menu-icon

wide open windows

/introduction growing crystals/

big table salt crystal sugar crystal seed crystals

Growing crystals has been a hobby for some time now. I got the idea from a book, the first book I bought myself as a boy of 10, 11 years old: 'Scheikunde thuis' ('Chemistry at home'). The funny thing is that I didn't try to grow crystals then in 1964. I made my first crystals in 2022.

I started with one of the easiest to grow: copper sulphate (CuSO4.5H2O), bought at Amazon.

My next experiment I did with normal household sugar (C12H22O11), which also worked out really fine.

Next I tried (potassium) alum (KAl(SO4)2.12H2O), which I bought as a deodorant in the supermarket. It didn't work out so good. I also tried kitchen salt (NaCl), without much success. Both I will try to do again soon. I have bought some epsom salt (MgSO4) in a local store and from Amazon I bought iron sulpate (FeSO4). I will try those too soon (probably spring 2024).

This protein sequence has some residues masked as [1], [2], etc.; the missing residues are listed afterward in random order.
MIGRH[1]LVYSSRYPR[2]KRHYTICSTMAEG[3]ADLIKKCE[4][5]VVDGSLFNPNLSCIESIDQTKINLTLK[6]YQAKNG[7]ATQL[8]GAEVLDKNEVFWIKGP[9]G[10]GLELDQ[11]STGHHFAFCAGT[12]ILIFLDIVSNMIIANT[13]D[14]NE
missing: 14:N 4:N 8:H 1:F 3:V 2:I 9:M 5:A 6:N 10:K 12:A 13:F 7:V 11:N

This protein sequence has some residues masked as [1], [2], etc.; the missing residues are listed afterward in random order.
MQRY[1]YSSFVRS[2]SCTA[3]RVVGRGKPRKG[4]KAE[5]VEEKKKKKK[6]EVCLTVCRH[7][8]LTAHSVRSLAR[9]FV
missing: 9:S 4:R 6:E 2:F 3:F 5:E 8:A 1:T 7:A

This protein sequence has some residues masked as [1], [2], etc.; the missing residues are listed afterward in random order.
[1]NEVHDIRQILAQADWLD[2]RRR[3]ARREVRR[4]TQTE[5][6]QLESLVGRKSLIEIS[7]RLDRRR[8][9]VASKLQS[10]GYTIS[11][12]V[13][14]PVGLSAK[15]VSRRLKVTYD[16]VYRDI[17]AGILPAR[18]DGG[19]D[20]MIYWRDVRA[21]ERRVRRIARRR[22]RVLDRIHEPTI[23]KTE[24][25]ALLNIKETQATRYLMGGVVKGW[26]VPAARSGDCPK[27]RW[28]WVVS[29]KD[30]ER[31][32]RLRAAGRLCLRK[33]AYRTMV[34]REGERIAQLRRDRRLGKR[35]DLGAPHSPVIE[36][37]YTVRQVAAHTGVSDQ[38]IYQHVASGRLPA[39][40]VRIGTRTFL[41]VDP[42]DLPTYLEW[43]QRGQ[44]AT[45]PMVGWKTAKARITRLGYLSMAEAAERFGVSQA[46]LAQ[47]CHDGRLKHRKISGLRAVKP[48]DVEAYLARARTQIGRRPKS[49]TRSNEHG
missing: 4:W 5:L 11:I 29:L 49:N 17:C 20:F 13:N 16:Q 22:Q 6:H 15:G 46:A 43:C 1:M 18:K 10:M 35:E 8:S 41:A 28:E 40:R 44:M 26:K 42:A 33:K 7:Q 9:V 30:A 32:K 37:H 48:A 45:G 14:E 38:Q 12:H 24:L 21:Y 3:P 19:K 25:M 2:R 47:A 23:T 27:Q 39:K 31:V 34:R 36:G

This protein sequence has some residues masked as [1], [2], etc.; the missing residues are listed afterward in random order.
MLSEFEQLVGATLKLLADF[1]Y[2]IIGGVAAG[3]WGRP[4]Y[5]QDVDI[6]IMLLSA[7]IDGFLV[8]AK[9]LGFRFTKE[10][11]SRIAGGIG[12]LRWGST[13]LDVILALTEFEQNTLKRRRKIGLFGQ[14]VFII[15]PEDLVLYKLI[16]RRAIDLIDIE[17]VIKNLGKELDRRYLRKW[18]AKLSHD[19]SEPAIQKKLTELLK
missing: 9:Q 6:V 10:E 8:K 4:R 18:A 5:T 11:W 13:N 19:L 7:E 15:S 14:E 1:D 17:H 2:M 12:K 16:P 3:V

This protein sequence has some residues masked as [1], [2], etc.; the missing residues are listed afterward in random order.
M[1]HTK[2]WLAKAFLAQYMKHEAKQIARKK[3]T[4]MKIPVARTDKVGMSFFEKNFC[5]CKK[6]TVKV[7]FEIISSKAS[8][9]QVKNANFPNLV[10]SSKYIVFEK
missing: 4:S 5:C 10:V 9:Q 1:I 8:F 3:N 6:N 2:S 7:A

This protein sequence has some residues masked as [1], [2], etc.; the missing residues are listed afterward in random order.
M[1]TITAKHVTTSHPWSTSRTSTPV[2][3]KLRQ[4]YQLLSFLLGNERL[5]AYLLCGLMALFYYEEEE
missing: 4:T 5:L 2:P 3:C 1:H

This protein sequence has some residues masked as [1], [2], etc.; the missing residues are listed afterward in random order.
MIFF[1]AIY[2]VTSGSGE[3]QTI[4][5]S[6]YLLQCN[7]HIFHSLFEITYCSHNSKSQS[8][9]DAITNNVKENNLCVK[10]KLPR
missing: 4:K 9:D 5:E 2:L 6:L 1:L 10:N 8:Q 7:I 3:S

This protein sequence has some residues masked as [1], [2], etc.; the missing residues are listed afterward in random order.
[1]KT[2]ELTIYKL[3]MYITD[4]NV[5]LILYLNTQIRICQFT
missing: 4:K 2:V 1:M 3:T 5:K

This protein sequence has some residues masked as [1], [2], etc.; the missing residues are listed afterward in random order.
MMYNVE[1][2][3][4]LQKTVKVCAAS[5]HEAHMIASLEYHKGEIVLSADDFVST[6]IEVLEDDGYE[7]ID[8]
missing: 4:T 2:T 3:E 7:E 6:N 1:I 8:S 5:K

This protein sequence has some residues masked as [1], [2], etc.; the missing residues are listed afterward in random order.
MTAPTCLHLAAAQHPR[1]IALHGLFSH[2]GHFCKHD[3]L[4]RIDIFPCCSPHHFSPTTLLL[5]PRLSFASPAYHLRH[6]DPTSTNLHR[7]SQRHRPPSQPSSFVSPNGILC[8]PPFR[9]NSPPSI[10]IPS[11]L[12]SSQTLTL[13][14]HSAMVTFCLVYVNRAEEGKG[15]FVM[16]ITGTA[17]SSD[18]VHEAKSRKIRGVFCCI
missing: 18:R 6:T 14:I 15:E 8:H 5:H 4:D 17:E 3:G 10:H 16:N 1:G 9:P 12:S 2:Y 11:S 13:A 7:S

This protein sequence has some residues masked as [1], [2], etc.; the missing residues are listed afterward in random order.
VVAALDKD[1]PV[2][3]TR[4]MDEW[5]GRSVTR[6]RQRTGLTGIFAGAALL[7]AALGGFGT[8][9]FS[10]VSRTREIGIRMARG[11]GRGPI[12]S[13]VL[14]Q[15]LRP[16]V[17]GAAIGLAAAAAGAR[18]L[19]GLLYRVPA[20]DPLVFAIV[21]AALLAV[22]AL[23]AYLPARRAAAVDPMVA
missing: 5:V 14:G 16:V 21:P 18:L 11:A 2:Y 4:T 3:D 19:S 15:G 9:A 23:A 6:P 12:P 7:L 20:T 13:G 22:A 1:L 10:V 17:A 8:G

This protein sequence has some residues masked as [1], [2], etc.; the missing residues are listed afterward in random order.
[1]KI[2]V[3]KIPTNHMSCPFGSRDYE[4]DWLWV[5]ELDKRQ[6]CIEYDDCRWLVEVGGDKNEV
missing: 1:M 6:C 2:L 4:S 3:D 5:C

Where to get the substances?

As a kid in the sixties I used to buy my chemicals at local pharmacies, but that's not possible anymore. So I use Amazon and eBay to get certain substances I cannot get in supermarkets, plant-growshops or from my own kitchen cupboards. I mailed several chemical companies that manufacture or supply chemicals, but they all seem to sell only in bulk quantities.

How to do it?

It all starts with a (super)saturated solution of a substance in water. This you do by dissolving the substance into hot (not boiling) water untill no substance can be added anymore. Next let the solution cool and then pour a little bit of the solution out in a flat container, like a petri dish. Leave this a few days untill little cristals start forming. Choose the biggest and nicest formed cristal and wrap a piece of cotton thread around it. Not an easy job. Ok, then hang this thread with the seed crystal in a glass container with the saturated solution. The next days and weeks you will see the crystal grow bigger and bigger. It is important to keep the jar in a surrounding with a more or less constant temperature. Sudden changes in temperature affects the growth of the crystals in detrimental ways. This is what probably happened in my experiments with alum and kitchen salt that failed.

Some people use food coloring to give white or transparent crystals some color. I think that's a bit tacky.

I used this precise procedure for the copper sulphate crystal. On the same website are procedures for other substances too.

Links